Drug Azilect Approved By FDA - Treatment For Early Stage and Late State
with Levodopa - Side Effects
May 17th 2006
The Food and Drug
Administration (FDA) approved a new drug by Israeli drug maker Teva
Pharmaceutical Industries in Tel Aviv for the treatment of Parkinson’s
disease. The molecular identity is called Azilect (rasagiline) and is a
monoamine oxidase type--B (MAO-B) inhibitor that blocks the breakdown of
dopamine. Dopamine is a chemical that sends information to the parts of
the brain that control movement and coordination.
The drug has been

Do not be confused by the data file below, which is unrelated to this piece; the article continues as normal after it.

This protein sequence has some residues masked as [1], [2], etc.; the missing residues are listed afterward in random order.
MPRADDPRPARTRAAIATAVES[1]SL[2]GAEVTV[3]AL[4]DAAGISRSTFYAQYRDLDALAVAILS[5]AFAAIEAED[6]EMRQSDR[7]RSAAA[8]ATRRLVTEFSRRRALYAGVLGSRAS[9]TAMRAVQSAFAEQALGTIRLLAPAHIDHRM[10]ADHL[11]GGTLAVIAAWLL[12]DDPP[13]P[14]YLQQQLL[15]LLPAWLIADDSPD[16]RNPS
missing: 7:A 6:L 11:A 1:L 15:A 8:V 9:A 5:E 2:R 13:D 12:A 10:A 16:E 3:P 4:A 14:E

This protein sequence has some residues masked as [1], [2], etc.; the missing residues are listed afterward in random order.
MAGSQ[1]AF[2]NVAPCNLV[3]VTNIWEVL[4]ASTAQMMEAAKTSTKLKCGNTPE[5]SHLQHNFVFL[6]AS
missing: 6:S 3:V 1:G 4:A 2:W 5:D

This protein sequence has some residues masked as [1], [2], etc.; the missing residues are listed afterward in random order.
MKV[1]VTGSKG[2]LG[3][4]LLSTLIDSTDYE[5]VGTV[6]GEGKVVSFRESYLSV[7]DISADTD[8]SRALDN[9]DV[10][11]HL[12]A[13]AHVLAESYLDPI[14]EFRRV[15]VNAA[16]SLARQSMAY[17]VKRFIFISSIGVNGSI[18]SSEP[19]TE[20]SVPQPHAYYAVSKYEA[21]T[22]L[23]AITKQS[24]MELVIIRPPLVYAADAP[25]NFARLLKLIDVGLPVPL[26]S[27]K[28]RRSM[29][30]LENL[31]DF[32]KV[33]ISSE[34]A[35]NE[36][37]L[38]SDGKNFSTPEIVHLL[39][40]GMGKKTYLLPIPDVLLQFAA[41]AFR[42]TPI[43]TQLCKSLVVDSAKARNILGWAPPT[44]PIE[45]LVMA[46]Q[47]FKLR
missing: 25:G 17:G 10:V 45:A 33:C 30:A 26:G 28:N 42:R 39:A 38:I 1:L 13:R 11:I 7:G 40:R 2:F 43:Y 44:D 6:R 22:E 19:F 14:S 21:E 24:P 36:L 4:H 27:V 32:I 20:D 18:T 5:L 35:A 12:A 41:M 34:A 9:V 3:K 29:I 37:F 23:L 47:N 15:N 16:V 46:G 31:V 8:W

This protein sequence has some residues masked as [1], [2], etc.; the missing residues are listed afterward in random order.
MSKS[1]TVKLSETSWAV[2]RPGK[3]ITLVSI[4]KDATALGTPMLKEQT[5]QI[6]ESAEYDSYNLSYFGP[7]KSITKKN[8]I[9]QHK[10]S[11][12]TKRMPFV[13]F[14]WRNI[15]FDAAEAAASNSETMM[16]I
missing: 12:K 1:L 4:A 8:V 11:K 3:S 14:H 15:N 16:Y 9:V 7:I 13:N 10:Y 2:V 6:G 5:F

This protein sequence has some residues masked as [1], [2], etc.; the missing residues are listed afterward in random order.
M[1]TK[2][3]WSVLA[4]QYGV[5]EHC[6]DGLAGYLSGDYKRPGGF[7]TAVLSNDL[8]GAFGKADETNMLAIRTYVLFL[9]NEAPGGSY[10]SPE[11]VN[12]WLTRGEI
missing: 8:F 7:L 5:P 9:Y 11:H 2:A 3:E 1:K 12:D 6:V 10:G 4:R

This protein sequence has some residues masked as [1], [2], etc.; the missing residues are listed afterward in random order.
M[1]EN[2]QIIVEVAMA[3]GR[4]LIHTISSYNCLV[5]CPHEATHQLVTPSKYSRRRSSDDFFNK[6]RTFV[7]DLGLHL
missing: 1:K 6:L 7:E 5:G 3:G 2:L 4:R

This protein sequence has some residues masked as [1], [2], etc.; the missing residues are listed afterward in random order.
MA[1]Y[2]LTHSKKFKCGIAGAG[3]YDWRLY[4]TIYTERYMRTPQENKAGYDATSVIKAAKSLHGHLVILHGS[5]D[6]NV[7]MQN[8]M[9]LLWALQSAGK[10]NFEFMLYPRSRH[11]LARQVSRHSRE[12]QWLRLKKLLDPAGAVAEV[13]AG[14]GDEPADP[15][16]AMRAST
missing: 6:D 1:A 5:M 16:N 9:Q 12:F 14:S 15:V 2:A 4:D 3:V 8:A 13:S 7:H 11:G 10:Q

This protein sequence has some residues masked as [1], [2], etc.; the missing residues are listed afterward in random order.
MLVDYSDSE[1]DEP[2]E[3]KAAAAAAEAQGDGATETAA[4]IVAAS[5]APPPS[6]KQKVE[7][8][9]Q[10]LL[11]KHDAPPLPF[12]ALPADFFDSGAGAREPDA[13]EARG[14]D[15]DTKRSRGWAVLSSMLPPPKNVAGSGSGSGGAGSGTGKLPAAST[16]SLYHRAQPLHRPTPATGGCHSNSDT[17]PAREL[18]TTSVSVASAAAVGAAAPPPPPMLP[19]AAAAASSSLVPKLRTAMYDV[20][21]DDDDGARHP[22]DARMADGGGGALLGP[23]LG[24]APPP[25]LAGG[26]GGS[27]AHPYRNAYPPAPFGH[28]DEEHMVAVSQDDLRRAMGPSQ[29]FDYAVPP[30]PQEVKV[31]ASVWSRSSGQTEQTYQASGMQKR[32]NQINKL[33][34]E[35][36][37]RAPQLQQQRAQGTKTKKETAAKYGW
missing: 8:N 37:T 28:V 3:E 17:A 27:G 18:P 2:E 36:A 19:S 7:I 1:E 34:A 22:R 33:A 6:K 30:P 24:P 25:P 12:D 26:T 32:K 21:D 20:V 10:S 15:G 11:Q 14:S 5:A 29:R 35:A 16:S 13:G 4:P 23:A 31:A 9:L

approved for both early and late stages of the disease. Azilect was
approved for use as an initial single drug therapy in early Parkinson's
disease, and as an addition to levodopa for advanced stages. Levodopa
has been a standard treatment for Parkinson’s disease.
Dr. Steven Galson
said "This is a welcome development for the more than 50,000 Americans
who are each year diagnosed with Parkinson's disease. Parkinson's is a
relentless disease with limited treatment options, and each new therapy
is an important addition to the physicians' treatment options." Galson
is Director of the Center for Drug Evaluation and Research.